Adjunctive estrogen patches significantly improve positive and negative symptoms of schizophrenia in premenopausal women, new research suggests.
The study, a randomized controlled trial, replicates previous research but also extends it. The beneficial effect of the patch was especially evident in women older than 38 years. The new findings suggest that estrogen patches should be considered for premenopausal women with schizophrenia
In previous studies, use of the estradiol patch led to improvement in measures of positive symptoms and in scores on the general psychopathology subscale and total Positive and Negative Syndrome Scale (PANSS) in women. In the largest of these studies, a higher dose (200 μg) had greater effects than a lower dose (100 μg). The study included 200 premenopausal women (mean age, 38 years) who lived in the Republic of Moldova, had schizophrenia or schizoaffective disorder, and were receiving antipsychotic medication.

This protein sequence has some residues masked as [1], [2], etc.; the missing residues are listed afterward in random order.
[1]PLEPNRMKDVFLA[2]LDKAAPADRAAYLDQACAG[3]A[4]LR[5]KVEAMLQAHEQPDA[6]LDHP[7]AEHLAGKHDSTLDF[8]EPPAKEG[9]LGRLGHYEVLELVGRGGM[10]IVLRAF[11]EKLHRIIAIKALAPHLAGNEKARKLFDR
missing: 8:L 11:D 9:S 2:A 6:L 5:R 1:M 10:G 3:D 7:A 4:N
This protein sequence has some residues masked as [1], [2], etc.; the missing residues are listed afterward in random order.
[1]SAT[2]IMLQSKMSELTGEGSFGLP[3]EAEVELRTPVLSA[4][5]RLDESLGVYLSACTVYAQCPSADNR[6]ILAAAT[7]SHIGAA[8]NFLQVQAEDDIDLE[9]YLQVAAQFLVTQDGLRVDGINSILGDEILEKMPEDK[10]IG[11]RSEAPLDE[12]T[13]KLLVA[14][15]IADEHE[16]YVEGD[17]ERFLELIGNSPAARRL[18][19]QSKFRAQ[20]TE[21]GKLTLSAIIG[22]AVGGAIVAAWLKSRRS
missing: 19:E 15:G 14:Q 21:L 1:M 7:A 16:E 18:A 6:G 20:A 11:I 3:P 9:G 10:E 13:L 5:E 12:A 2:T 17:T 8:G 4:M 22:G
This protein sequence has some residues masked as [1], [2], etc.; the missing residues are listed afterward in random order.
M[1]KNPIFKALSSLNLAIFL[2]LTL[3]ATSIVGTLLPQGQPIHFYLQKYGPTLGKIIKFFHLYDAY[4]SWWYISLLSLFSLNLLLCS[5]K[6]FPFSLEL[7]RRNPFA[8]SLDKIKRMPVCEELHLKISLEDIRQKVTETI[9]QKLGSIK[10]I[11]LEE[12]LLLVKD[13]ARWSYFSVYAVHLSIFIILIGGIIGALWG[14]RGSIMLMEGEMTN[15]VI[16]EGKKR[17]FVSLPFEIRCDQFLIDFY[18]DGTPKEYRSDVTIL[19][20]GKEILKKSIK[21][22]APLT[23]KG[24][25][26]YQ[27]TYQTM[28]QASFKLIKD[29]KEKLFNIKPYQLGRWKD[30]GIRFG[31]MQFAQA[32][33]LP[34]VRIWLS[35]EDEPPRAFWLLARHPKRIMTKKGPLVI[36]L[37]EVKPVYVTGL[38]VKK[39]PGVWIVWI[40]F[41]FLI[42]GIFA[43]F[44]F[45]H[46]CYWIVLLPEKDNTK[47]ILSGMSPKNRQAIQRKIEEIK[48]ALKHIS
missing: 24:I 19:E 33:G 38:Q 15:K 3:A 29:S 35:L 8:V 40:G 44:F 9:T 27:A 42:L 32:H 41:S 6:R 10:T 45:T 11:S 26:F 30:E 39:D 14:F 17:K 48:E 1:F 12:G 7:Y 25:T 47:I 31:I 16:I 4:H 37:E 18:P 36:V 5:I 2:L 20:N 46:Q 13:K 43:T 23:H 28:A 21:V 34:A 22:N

Participants had to have a total PANSS score of 60 or greater. The mean baseline PANSS score was 82.8, and the mean PANSS positive subscale score at baseline was 19.6, reflecting severe symptomatology. The primary outcome was change in the positive PANSS subscale score. Secondary outcomes included total PANSS score and changes in negative symptoms.
Positive symptoms of schizophrenia refer to such things as delusions and hallucinations, whereas negative symptoms include lack of initiative and poor social skills that may result in difficulty holding down a job or maintaining relationships. Symptoms on the PANSS are rated from 1 to 7, with 1 being normal. Participants were randomly assigned to receive either an estradiol patch or a placebo patch. Investigators found that participants in both study groups experienced considerable improvement. At week 8, the mean PANSS positive subscale score was 14.4 in the placebo group and 13.4 in the estradiol group.
The estradiol group had a statistically significant improvement vs placebo in the PANSS positive subscale scores. What’s really exciting about the data is that researchers found improvements in the positive but also the negative symptoms above and beyond the improvement with antipsychotics. Results for women aged 38 to 45 years were certainly clinically significant.